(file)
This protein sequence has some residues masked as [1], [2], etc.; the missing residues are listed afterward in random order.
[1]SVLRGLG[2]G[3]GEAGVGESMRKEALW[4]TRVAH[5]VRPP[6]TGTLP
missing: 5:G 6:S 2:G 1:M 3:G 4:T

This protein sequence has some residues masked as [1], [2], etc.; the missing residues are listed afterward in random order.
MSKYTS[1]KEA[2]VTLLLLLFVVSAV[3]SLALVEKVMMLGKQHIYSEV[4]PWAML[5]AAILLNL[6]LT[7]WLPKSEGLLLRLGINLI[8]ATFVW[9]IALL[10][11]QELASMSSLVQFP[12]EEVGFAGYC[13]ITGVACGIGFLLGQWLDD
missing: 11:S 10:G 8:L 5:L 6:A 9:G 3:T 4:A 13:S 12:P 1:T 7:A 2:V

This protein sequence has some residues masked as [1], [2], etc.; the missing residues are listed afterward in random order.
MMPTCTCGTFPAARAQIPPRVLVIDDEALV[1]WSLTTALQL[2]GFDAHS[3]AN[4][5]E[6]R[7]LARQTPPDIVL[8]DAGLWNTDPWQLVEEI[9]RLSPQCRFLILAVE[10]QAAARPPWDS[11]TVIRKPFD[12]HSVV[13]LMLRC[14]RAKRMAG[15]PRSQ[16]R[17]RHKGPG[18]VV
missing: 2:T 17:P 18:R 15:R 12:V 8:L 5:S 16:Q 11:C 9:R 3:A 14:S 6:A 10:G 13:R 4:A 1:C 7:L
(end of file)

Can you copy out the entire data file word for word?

This protein sequence has some residues masked as [1], [2], etc.; the missing residues are listed afterward in random order.
[1]SVLRGLG[2]G[3]GEAGVGESMRKEALW[4]TRVAH[5]VRPP[6]TGTLP
missing: 5:G 6:S 2:G 1:M 3:G 4:T

This protein sequence has some residues masked as [1], [2], etc.; the missing residues are listed afterward in random order.
MSKYTS[1]KEA[2]VTLLLLLFVVSAV[3]SLALVEKVMMLGKQHIYSEV[4]PWAML[5]AAILLNL[6]LT[7]WLPKSEGLLLRLGINLI[8]ATFVW[9]IALL[10][11]QELASMSSLVQFP[12]EEVGFAGYC[13]ITGVACGIGFLLGQWLDD
missing: 11:S 10:G 8:L 5:L 6:A 9:G 3:T 4:A 13:S 12:P 1:T 7:A 2:V

This protein sequence has some residues masked as [1], [2], etc.; the missing residues are listed afterward in random order.
MMPTCTCGTFPAARAQIPPRVLVIDDEALV[1]WSLTTALQL[2]GFDAHS[3]AN[4][5]E[6]R[7]LARQTPPDIVL[8]DAGLWNTDPWQLVEEI[9]RLSPQCRFLILAVE[10]QAAARPPWDS[11]TVIRKPFD[12]HSVV[13]LMLRC[14]RAKRMAG[15]PRSQ[16]R[17]RHKGPG[18]VV
missing: 2:T 17:P 18:R 15:R 12:V 8:L 5:S 16:Q 11:C 9:R 3:A 14:S 6:A 10:G 13:R 4:A 1:C 7:L